Haringey coronavirus (COVID-19) updates
In recent weeks, NHS teams have been visiting schools to offer protection against coronavirus through vaccination.
Any 12-15 year old child who has missed out on vaccination, for whatever reason, is now being offered another chance to get their COVID jab.
Parents of children who missed out can now book their child in for a vaccination appointment using the NHS National Booking System (external link) or by calling 119 on your phone (free of charge).
If your child has not yet been offered the COVID-19 vaccine at school, please wait to be notified. If you wish for your child to get vaccination, please ensure that you complete the necessary consent form.
Even if you have previously declined the vaccine for your child, the NHS will still be happy to vaccinate them now if you book them in for a jab. You don’t need to be registered with a GP, and we won’t ask any questions about your family’s employment or immigration status.
Please note that any child who has recently tested positive for COVID-19 will need to wait 28 days since their positive test before they can get vaccinated.
When you come for your appointment, you will need to bring:
• Details of an emergency contact
• Face coverings, which both parent and child should wear at all times unless exempt for health / disability reasons
• Your child’s NHS number if they have one
• Please note that due to space constraints, only 1 parent or guardian can attend the appointment
Please note: Appointments and vaccine locations are being added all the time, so if you can’t book an appointment that’s convenient for you on your first visit to the NHS National Booking System, please check back later.
For more information, including Frequently Asked Questions, please visit the local NHS website (external link).
The Health Secretary, Sajid Javid has said that restrictions are more likely to be reintroduced in England if not enough people get vaccinated.
Daily cases have been above 40,000 for seven days in a row, with another 223 deaths recorded on 20 October. This is the highest daily number since March 2021.
The Government is under pressure from the British Medical Association (BMA), representing doctors across the UK, who have strongly advised the reintroduction of ‘Plan B’ measures such as mandatory face coverings in crowded settings, working from home and the introduction of COVID passports. The BMA has stressed that case numbers are comparable to March, when England was in lockdown, and far higher than similar European countries.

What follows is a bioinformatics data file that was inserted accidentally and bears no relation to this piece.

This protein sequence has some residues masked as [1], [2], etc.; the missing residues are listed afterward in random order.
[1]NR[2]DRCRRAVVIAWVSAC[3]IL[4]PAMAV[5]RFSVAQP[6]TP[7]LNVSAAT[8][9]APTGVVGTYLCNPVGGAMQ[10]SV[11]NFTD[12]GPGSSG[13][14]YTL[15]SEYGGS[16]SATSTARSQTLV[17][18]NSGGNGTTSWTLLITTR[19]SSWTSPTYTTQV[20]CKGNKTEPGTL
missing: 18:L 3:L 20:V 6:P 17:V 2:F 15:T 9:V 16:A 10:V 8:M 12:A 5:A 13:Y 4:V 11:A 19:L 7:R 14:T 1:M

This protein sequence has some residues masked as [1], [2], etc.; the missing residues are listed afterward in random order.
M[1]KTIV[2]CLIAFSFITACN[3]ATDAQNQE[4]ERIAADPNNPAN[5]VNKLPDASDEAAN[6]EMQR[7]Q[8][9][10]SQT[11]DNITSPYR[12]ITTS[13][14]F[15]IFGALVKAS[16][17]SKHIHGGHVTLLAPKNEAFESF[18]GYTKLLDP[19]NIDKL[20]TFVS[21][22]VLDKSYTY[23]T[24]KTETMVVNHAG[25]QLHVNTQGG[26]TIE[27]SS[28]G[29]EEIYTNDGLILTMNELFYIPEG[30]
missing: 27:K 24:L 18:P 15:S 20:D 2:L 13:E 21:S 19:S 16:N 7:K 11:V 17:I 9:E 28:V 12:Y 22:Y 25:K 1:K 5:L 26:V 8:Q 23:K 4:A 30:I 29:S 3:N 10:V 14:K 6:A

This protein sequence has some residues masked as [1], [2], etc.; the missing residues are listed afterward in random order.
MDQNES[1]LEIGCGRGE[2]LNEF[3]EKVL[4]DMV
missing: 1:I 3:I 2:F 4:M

The Health Secretary confirmed that the Government would not be bringing in its Plan B measures,"at this point", but he warned coronavirus cases - which have been above 40,000 for eight days in a row - could rise to 100,000 a day.
What YOU can do
Although the Government has not decided to introduce Plan B measures yet, we all know that it makes sense to behave in a way that limits our exposure to viruses - Hands, Face, Space and Fresh Air - will continue to reduce our risk of infection. Please Keep Doing the Right Thing For more information, see here.
Vaccination is our best defence against COVID-19, so to protect yourself, your families, friends and the wider community from COVID-19, it is important to get vaccinated.
- If you haven’t done so already, please get vaccinated without delay.
- If it has been 8 weeks or longer since your first vaccine, to maximise your protection, book your second dose.
- Evidence has shown that the protection offered by the COVID-19 vaccine begins to reduce after about 6 months. If you have been notified by the NHS that your booster vaccine dose is now due, please book it.
You can book any of your COVID-19 appointments online:www.nhs.uk/covidvaccine (external link) or by calling 119 (free of charge)
You can also find a local walk-in clinic by clicking here where you can get vaccinated without an appointment.
The NHS is encouraging pregnant women to get the COVID-19 vaccine as new data shows that nearly 20 per cent of the most critically ill COVID patients are pregnant women who have not been vaccinated.
Since July, one in five COVID patients receiving treatment through a special lung-bypass machine were expectant mums who have not had their first jab.
Pregnant women have been treated with a therapy, called Extracorporeal Membrane Oxygenation (ECMO), used only when a patient’s lungs are so damaged by COVID that a ventilator cannot maintain oxygen levels.
England’s top midwife is today reassuring women that the vaccine is safe and effective during pregnancy and is recommended by clinicians and charities.
Out of all women between the ages of 16 and 49 on ECMO in intensive care, pregnant women make up almost a third (32 percent) – up from just 6 per cent at the start of the pandemic, March 2020.
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